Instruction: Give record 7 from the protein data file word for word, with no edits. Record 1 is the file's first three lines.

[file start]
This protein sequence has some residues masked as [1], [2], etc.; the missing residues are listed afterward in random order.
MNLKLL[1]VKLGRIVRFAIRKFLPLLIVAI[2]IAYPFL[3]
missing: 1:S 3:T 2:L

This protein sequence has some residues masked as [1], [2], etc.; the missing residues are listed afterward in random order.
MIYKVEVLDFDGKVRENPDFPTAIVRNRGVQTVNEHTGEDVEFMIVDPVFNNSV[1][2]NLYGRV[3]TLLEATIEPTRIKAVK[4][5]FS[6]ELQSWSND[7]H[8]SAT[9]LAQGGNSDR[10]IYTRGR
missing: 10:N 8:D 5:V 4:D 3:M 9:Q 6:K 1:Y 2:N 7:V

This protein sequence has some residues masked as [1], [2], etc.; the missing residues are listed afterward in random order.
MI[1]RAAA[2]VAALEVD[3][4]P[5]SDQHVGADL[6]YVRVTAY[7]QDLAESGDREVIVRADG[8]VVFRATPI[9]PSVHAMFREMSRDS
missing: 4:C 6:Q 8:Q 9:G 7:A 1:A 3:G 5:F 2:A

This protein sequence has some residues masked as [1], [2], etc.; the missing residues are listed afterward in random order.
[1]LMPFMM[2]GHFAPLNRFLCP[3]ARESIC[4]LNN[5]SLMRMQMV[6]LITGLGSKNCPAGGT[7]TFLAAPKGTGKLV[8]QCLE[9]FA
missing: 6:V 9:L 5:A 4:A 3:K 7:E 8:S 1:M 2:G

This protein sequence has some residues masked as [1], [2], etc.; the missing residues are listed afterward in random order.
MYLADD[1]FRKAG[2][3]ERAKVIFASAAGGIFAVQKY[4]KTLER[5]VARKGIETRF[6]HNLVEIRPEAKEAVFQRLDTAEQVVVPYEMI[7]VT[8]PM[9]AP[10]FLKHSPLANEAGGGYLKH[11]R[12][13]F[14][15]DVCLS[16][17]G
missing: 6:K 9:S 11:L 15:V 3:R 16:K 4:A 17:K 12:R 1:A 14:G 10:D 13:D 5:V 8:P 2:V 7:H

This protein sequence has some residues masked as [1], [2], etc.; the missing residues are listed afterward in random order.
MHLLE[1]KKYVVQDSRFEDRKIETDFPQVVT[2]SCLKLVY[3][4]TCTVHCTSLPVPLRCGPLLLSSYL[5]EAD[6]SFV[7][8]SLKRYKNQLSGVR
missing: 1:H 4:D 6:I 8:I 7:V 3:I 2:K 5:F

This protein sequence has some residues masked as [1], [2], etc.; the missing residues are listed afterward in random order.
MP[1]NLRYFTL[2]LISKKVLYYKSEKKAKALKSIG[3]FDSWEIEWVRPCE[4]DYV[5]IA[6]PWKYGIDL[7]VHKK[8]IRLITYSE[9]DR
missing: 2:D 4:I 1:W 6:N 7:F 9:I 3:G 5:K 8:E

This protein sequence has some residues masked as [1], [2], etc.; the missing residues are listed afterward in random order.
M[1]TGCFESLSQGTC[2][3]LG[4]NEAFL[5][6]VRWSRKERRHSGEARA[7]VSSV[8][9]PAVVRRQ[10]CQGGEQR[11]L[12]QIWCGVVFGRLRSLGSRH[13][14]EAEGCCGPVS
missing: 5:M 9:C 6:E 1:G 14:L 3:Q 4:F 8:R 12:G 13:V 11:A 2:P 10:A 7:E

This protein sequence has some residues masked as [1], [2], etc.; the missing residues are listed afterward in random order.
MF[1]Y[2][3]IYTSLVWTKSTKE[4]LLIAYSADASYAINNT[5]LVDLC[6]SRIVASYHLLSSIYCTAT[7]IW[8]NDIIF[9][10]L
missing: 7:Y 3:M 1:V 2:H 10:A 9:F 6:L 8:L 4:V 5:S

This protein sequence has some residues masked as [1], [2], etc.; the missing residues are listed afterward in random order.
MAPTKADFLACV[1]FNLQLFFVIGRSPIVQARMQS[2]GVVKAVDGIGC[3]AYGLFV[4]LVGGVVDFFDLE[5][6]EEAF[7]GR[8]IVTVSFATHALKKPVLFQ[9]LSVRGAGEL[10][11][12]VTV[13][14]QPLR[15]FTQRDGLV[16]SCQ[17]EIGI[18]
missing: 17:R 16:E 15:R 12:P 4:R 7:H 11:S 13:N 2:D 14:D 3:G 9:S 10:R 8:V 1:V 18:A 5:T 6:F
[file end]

This protein sequence has some residues masked as [1], [2], etc.; the missing residues are listed afterward in random order.
MP[1]NLRYFTL[2]LISKKVLYYKSEKKAKALKSIG[3]FDSWEIEWVRPCE[4]DYV[5]IA[6]PWKYGIDL[7]VHKK[8]IRLITYSE[9]DR
missing: 2:D 4:I 1:W 6:N 7:F 9:I 3:G 5:K 8:E